In 2004, the “9/11 Commission” released its public report after investigating and preparing a “full and complete account of the circumstances surrounding the September 11, 2001, terrorist attacks.”1
Was it a full and complete account?
Unfortunately, the ties between the 9/11 al-Qaeda terrorists and the government of Iran were unintentionally obfuscated. Investigative journalist Ronen Bergman exposed these ties in his 2011 book, The Secret War with Iran: The 30-Year Clandestine Struggle against the World’s Most Dangerous Terrorist Power.2
The National Commission on Terrorist Attacks upon the United States (the “9/11 Commission”) published their report on July 22, 2004. The commission found that “senior managers in al-Qaeda maintained contacts with Iran and the Iranian-supported worldwide terrorist organization Hizbullah… Al-Qaeda members received advice and training from Hizbullah.” A large percentage of the 14 Saudi “muscle” operatives “traveled into or out of Iran between October 2000 and February 2001.”
But, Bergman reported,3 the commission was under time constraints, and they “crammed” critical information from the National Security Agency into three pages.
The Commission’s reported, “We have found no evidence that Iran or Hizbullah was aware of the planning for what later became the 9/11 attack…”4 but, the Commission wrote, “After 9/11, Iran and Hizbullah wished to conceal any past evidence of cooperation with Sunni terrorists associated with al-Qaeda. A senior Hizbullah official disclaimed any Hizbullah involvement in 9/11.”
Tellingly the Commission concluded, “We believe this topic requires further investigation by the U.S. government.”
No further federal investigation was forthcoming.
By providence, an extensive investigation was being conducted by family members of the flight crew on one of the hijacked planes and their lawyers who inspected 75 National Security Agency intelligence documents in preparation for a $100 billion lawsuit against al-Qaeda, the Taliban, and Iran.
The huge amount of evidence included in the lawsuit comes together to form a fascinating charge: Starting in the 1990s, Iran and Hizbullah helped Osama Bin Laden and his deputy Ayman al-Zawahiri create a new terror organization from scratch. [Editor’s note: arch-terrorist Imad Mughniyeh played a significant role in its creation.] Iran trained group members, equipped them with advanced technological means, enabled them to move freely and provided them with plenty of terror-related expertise and experience accumulated by Hizbullah in its operations against Israel and the United States. Later, according to the lawsuit, Iran assisted in the preparations ahead of September 11.5 [Emphasis added.]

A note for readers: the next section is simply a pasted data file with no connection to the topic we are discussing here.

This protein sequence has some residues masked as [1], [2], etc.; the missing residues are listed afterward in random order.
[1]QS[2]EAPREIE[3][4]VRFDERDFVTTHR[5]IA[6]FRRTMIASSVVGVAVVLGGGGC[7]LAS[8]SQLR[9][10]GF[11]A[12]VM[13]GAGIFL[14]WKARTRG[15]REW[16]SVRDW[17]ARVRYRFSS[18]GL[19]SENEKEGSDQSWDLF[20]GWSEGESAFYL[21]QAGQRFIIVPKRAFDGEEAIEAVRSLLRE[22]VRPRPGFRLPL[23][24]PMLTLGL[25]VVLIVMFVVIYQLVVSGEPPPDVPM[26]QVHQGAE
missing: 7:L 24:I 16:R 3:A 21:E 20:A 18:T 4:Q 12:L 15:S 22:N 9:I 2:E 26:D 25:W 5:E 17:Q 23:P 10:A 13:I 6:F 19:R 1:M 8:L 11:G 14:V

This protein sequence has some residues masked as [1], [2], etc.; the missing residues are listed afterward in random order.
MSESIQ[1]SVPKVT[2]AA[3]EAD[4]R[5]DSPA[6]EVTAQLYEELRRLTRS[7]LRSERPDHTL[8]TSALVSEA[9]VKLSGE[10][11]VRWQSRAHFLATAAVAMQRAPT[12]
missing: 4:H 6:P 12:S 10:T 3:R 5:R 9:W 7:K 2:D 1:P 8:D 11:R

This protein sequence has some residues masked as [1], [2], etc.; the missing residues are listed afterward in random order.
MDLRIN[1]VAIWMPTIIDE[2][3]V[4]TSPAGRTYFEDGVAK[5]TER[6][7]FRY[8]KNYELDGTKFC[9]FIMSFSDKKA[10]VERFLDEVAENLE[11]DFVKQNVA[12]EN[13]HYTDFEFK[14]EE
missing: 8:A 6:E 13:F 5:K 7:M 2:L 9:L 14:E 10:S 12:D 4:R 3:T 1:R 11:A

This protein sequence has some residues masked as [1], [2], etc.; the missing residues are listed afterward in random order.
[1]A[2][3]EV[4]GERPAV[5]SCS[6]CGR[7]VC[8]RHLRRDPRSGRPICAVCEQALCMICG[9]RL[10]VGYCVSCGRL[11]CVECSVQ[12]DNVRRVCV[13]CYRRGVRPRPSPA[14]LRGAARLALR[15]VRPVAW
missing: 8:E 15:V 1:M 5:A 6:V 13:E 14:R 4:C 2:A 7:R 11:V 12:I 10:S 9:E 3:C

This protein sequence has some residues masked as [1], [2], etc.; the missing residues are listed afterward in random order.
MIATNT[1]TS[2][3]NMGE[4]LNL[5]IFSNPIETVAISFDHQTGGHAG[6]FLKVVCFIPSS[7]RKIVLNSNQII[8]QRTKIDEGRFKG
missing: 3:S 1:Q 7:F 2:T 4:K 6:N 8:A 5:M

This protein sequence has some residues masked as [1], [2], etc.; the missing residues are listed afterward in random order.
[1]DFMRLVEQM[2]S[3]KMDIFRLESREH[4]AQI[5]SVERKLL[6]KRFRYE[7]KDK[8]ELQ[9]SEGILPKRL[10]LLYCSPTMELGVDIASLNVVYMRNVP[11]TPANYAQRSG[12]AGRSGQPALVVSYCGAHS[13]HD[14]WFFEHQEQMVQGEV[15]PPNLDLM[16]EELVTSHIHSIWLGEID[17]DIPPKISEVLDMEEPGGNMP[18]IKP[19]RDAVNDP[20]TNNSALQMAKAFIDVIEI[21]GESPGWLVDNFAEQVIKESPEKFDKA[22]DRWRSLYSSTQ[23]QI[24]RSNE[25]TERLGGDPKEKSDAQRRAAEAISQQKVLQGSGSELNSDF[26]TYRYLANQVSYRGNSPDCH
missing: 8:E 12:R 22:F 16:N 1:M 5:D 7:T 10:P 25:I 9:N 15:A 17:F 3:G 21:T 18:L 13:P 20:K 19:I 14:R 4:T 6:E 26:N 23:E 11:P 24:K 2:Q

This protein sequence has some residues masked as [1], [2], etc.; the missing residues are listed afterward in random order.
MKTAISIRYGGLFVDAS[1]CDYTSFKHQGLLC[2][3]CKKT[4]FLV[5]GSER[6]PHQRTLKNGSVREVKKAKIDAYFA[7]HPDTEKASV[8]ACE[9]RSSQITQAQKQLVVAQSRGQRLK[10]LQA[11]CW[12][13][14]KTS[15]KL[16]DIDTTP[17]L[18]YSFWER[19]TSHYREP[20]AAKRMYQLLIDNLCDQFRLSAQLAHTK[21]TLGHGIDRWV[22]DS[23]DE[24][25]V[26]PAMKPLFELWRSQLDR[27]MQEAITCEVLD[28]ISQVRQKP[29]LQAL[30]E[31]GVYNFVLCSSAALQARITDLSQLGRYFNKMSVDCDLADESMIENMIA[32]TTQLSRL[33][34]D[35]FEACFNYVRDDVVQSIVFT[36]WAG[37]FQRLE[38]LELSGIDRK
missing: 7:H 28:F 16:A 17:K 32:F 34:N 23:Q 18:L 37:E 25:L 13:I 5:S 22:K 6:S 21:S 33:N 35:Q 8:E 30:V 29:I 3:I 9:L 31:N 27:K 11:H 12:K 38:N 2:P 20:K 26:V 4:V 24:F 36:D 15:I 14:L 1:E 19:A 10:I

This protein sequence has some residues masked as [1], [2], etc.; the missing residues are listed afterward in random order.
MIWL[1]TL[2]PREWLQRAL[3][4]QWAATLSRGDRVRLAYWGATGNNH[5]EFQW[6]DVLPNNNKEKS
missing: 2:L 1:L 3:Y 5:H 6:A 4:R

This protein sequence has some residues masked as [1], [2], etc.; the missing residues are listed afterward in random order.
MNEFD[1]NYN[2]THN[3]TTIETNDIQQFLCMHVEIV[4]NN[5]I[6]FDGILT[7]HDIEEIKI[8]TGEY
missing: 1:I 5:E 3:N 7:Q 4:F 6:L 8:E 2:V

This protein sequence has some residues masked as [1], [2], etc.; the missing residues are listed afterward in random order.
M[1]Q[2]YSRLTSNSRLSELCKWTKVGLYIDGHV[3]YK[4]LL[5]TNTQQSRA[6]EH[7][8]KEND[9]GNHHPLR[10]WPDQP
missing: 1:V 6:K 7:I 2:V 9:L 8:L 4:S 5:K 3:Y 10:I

Bergman continued to explain the Iranian connection to 9/11:
So how did the 19 terrorists manage to enter the U.S. after all? How could it be that U.S. immigration officials in Germany and Saudi Arabia suspected nothing? The answer to these questions remained unknown, until the treasure trove was discovered at the NSA basement. As it turned out, many of the terrorists headed from Afghanistan to Iran, with Iranian officials ordering border control officers not to stamp these passports. Following the attacks, many senior al-Qaeda men found shelter in Iran. Tehran denied their presence for some time and later admitted that hundreds of al-Qaeda members are in the country and are under “house arrest.”
In December 2011, Federal Judge George Daniels signed a default judgment finding Iran, the Taliban, and al-Qaeda liable for the 9/11 attacks. He found that the 2001 attacks were caused by the support provided to al-Qaeda by the defendants. The judge also signed findings that “Iran continues to provide material support and resources to al-Qaeda by providing a safe haven for al-Qaeda leadership and rank-and-file al-Qaeda members.”6
The U.S. Government was not part of the lawsuit.
When U.S. Special Forces killed Bin Laden in the 2011 raid, they seized copious amounts of documents. Only in 2017, did the CIA release a 19-page al-Qaeda report written in Arabic on the history of al-Qaeda relations with Iran. The report, written in 2007, revealed that Iran offered al-Qaeda fighters “money and arms and everything they need, and offered them training in Hizbullah camps in Lebanon, in return for striking American interests in Saudi Arabia.”7
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5 Ibid. Bergman, Ynet